Bojack Horseman: Optimism in the face of adversity


Photo By: Netflix

In today’s modern culture, one of the many responsibilities of modern media is to address or spread awareness of certain issues or trends taking place in our society. Unfortunately, a rising trend in today’s youth is that of depression and mental illness, which has skyrocketed to alarming rates in the past decade, due to numerous factors.

And while modern media and pop culture have attempted to destigmatize or bring attention to this issue, particularly in the form of tv shows and movies, a lot of the content portrayed is often inaccurate or largely exaggerated, to the point where the writers of these shows almost seem to be glamorizing this serious issue that is youth depression (yes, I’m talking to you, “13 Reasons Why”).

This method of in-your-face entertainment is counterproductive, and if anything it only worsens the stigma that’s currently clouding mental illness.

For this reason, it can be quite rare to find a piece of modern entertainment that is acutely aware of the actual struggles of coping with mental illness, and does a good job of presenting these issues in a form of entertainment that’s relatable, comforting, and informative.

Bojack Horseman is a Netflix original show about a half-man, half-horse actor who used to be famous in the 90’s, but now has a washed up career and as a result relies on destructive behavior and addiction to cope with his increasingly irrelevant Hollywood presence and cynical depression.

As absurd as that might sound, this cartoon is one of the few shows that accurately portrays what it’s like to be depressed or caught up in endless cycles of destructive behavior. In short, it understands how humans work, which is saying a lot, considering the show is about animals.

To give some more context, the show really revolves around five main characters, despite the title of the show. We have, of course, Bojack, who constantly struggles with ego, substance abuse, and the fear of nihilism; Mr. Peanut Butter, a yellow lab who’s also a wealthy actor in Hollywood with an unrealistic and almost annoying sense of optimism; Princess Carolyn, a Hollywood agent who uses her work to keep herself distracted from her growing discontent with life; Diane, Bojack’s biographer and author whose high expectations of herself and others constantly weigh her down, resulting in a state of depression and lack of meaning; and, Todd, a lazy, twenty-something who sleeps on Bojack’s sofa, who despite his current situation, always finds a way to be happy, despite the absurdity of his present circumstances.

Admittedly, the first season of the show doesn’t live up to the description I just gave it. Much of the first episodes focus more so on it’s humor and wit than subject matter, and you kind of have to be willing to stick with it.

Towards the end of the first season, however, we end up seeing the show switch narratives as it starts to navigate the stresses and anxieties of life, with episodes now ending with more confusion or larger questions.

The show starts to have more and more loose ends and unresolved conflicts, which is very much parallel to how most of our lives turn out: We don’t always get a happy ending for everything, we live with our regrets and mistakes, and relationships aren’t always resolved. Behaviors start to crop up that are immediately familiar, such as a craving for validation, one’s inability to grow, hollow desires, narcissism, pessimism, loneliness, desperation, etc.. Perhaps we recognize these behaviors because we ourselves act like that, or perhaps we see it in others. Regardless, it’s relatable, and it’s real.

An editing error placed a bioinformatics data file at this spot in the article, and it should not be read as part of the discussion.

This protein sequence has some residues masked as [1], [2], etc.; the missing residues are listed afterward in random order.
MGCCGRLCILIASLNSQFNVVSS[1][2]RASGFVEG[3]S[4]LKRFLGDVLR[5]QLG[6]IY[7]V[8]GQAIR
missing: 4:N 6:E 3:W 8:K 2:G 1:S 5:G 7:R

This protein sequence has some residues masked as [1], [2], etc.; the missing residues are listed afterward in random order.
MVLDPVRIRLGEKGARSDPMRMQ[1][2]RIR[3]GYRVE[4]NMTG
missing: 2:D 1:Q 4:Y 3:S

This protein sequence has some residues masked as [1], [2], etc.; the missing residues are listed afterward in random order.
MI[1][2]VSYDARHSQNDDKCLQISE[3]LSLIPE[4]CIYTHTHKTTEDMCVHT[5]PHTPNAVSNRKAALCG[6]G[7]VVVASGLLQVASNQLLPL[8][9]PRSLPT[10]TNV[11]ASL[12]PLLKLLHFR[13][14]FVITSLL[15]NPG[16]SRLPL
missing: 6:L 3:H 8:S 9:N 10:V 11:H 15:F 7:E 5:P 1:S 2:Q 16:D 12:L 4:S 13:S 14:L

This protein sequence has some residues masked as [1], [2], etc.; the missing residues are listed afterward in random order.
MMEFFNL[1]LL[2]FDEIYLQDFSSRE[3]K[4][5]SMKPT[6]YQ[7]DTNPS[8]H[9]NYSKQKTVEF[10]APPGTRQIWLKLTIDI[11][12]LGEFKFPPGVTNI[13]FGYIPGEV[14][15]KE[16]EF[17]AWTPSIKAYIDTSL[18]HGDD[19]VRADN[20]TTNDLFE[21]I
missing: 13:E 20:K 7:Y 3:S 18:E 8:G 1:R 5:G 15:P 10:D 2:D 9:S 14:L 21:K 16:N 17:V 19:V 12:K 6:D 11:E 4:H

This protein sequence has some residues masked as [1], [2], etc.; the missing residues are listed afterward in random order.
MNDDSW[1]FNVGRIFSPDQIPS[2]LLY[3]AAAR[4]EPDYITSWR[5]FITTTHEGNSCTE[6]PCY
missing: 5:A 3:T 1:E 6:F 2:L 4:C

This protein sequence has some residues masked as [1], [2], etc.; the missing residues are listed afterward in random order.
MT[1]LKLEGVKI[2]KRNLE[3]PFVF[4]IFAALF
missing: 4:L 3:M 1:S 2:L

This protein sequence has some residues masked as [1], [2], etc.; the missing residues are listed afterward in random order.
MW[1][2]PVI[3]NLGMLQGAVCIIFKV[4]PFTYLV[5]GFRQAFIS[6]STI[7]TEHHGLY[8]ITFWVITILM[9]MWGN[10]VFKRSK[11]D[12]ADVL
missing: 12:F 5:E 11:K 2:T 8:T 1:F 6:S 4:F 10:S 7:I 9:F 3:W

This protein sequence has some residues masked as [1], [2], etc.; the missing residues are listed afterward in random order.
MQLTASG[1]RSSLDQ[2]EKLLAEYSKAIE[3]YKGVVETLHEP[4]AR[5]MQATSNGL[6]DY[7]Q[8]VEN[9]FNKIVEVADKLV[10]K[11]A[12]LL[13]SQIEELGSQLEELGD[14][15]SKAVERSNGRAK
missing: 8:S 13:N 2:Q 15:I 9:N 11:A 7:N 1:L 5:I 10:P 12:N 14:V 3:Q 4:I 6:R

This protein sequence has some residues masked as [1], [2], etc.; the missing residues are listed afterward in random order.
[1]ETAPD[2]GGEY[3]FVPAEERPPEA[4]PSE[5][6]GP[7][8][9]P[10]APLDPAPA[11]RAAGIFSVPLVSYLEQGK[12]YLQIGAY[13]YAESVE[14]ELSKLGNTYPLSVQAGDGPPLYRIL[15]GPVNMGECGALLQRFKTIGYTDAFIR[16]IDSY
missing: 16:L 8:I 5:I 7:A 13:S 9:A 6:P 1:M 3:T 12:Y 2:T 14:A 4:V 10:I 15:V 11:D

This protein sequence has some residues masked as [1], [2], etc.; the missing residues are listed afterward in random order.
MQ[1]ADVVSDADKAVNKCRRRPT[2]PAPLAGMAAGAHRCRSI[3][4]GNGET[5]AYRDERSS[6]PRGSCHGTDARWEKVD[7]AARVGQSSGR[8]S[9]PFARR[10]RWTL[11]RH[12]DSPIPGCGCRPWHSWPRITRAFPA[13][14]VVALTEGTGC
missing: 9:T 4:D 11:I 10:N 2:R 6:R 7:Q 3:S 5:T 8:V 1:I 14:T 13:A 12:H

What really makes this show stand out is the fact that it does not romanticize these behaviors, nor does it immediately condemn them. It paints an honest picture of multifaceted people, people with the capacity of both selfishness and cynicism, and love and forgiveness.

For example, Bojack is an extremely messed up character, one whose mistakes would easily cancel him if he were to exist in our modern reality. There are times throughout the show where you feel truly disgusted by the things this fictional character has done to himself and others (to the point where if it were a live action, some scenes would be unwatchable). Yet despite that, we can still have some level of sympathy, because he isn’t a one dimensional character who’s simply evil – he’s a broken person who can barely remain afloat in the waters that are life, being constantly pulled down by his insecurities and existential dread.

Despite having depicted a cynical and depressing show, what really makes this Netflix original special is that it still pushes a positive agenda. While many may see a dark and pessimistic world, the show’s foundation relies on its ability to counteract nihilism with optimism, and to preach forgiveness, something that becomes evident when you look at the dynamics of each character, from depressed and hollow Bojack to cheerful, unrealistic Mr. Peanut Butter.

The show’s ability to accurately portray mental illness while balancing it with witty humor, satire and even meta-commentary make it truly special, something worth analyzing and discussing, even re-watching (I wouldn’t recommend watching it all in one go, as it is still a very heavy show).

And perhaps I’m looking far too much into the show’s inner meaning; perhaps none of what I mentioned above was intended by the writers of the show but as Todd would say: “Isn’t the point of art less what people put into it and more what people get out of it?”